Consumers of financial media want to be informed about news that can be used when making financial decisions. Therefore, financial newspapers focus on specialist news, which follow a different logic. This means that almost all news factors are less relevant to them as to general newspapers. Nevertheless, it remains important to inform about the potential impact news stories may have for readers’ investments, which implies that the news factor ‘influence and relevance’ probably still plays a strong role. Hypothesis four is therefore:

H4: (a) Most news factors, (b) expect for influence and relevance, will be less prominent in financial newspapers than in other newspaper types.

What are the findings?

Relative to financial and quality outlets, popular newspapers especially emphasize personification, negativity and geographical proximity. Quality newspapers, in contrast, do not differ from other newspaper types on news factors that were expected to be most distinctive for them: Eliteness, influence, and relevance, nor controversy are found more frequently in articles of the quality newspapers, making these mainstream news factors. Regional newspapers score high on the same news factors as popular newspapers, meaning personification, negativity and geographical proximity. This indicates a spill-over from tabloid news values to regional news outlets. As expected, the financial outlet emphasizes the least amount of news values, not even, as was expected, on the news factor influence and relevance. Financial newspapers are a specialist outlet, which probably makes the presence of news factors less important to construct newsworthiness, compared to the other types of news outlets.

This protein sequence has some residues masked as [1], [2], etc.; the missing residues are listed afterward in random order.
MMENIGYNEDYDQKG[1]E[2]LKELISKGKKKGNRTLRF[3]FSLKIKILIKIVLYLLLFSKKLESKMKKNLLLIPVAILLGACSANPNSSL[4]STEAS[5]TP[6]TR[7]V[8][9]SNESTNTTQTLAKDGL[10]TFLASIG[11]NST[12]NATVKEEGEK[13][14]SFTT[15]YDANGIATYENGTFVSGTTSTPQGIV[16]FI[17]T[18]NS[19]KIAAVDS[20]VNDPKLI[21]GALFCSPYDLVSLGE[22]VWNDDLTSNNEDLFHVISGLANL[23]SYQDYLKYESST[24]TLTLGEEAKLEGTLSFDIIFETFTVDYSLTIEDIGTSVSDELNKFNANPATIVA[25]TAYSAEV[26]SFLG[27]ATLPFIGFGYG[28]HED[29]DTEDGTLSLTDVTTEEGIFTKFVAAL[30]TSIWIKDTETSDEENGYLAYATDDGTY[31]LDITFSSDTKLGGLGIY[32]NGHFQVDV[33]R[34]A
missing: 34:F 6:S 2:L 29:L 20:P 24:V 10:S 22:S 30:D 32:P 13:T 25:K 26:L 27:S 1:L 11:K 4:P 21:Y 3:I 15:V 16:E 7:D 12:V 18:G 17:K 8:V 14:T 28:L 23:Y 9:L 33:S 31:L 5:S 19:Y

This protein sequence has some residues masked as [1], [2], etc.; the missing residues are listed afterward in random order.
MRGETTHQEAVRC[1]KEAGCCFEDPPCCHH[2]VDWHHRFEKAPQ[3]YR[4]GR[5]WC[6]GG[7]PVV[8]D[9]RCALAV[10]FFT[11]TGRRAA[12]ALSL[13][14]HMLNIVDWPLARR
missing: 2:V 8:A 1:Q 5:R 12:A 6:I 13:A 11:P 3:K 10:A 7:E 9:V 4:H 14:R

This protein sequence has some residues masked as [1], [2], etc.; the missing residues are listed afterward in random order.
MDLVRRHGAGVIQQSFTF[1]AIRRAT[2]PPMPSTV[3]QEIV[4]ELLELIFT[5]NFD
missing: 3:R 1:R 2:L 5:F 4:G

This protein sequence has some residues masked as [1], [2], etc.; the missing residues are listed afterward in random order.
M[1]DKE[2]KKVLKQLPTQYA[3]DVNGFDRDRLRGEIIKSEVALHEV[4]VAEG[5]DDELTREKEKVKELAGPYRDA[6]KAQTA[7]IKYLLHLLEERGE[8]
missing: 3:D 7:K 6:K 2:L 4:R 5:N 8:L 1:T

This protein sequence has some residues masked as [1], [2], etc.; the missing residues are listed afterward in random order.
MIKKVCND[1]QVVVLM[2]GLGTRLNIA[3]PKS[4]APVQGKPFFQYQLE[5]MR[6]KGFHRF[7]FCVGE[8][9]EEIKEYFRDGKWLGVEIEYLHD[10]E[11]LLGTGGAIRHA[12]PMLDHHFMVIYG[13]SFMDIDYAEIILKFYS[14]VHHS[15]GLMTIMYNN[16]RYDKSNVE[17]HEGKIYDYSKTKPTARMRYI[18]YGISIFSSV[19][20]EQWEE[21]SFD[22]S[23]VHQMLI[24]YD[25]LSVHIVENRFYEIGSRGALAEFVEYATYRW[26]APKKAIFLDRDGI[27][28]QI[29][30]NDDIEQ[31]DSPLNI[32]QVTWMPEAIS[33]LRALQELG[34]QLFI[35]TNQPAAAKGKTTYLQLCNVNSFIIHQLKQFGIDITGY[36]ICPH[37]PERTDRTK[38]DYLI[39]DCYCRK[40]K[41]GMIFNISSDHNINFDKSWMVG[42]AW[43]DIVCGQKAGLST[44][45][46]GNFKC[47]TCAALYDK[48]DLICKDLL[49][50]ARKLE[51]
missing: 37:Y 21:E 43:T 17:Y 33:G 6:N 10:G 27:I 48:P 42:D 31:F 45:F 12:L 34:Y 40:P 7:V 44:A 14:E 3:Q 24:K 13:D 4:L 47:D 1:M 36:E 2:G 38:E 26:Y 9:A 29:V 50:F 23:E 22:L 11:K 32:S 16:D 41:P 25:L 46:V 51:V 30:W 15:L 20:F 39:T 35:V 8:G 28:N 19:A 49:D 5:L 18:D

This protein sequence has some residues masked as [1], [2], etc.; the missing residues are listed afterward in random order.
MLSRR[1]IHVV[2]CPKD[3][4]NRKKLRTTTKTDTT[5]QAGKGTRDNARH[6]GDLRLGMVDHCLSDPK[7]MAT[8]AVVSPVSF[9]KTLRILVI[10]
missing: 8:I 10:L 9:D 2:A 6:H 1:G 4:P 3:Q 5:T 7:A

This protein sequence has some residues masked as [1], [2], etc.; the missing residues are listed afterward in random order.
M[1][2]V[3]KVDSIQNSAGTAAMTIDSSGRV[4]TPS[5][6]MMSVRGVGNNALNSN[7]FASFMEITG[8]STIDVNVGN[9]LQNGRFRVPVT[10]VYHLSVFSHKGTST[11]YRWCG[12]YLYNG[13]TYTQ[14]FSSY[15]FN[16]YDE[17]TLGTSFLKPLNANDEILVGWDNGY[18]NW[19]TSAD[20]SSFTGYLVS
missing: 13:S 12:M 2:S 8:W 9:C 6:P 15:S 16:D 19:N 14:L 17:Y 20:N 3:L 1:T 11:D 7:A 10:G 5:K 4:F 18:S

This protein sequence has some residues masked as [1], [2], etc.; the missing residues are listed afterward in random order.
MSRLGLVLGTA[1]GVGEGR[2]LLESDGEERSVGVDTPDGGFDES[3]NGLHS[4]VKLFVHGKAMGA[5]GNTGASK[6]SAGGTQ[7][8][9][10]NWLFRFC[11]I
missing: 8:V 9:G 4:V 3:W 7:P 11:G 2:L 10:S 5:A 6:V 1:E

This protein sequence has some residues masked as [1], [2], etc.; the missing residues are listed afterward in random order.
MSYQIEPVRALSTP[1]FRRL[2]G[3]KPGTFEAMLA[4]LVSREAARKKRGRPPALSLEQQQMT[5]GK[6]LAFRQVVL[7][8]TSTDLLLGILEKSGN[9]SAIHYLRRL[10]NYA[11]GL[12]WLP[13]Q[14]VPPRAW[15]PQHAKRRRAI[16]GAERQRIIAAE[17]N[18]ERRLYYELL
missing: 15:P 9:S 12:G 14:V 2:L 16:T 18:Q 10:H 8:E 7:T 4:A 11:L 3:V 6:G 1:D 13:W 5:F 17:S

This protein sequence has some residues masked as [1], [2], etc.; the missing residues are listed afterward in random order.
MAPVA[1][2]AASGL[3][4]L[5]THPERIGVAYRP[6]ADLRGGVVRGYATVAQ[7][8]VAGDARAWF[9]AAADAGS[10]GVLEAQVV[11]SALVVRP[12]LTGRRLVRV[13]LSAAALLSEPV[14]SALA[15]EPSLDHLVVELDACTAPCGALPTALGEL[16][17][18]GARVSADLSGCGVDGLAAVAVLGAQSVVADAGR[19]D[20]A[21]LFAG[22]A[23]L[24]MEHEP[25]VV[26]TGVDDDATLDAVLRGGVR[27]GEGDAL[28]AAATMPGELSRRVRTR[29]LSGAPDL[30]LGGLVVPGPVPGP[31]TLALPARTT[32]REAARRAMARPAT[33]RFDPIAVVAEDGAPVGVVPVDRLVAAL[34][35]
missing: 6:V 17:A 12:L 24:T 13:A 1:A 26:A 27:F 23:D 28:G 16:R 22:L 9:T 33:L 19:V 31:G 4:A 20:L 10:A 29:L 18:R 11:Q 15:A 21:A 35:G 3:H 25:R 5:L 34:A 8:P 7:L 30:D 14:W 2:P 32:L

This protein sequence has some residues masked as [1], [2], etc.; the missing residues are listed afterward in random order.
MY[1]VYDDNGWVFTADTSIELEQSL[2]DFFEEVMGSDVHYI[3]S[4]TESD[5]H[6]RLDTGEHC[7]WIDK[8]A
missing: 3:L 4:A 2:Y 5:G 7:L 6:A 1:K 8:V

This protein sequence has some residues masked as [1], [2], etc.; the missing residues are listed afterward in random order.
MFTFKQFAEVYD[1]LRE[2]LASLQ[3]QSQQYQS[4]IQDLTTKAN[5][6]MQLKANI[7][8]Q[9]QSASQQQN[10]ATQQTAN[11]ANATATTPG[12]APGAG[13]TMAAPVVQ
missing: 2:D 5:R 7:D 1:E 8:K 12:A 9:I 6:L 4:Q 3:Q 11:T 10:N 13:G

The findings show that different newspaper types attach different value to particular news factors in economic news. This provides a deeper insight into the journalistic construction of newsworthiness across different types of news outlets. Question for future research, hence, is what the consequences of particular news factors would be for subsequent journalistic decisions. One may expect, for example, that stories with more news factors will be published more prominently. Furthermore, future research could extend the approach and investigate the use of news factors across medium types (e.g. newspaper, television and internet journalism).

What do you think about this topic? Let us know in the comments.

For more information check out the article in Journalism (open-access) and get acquainted with the details of the research.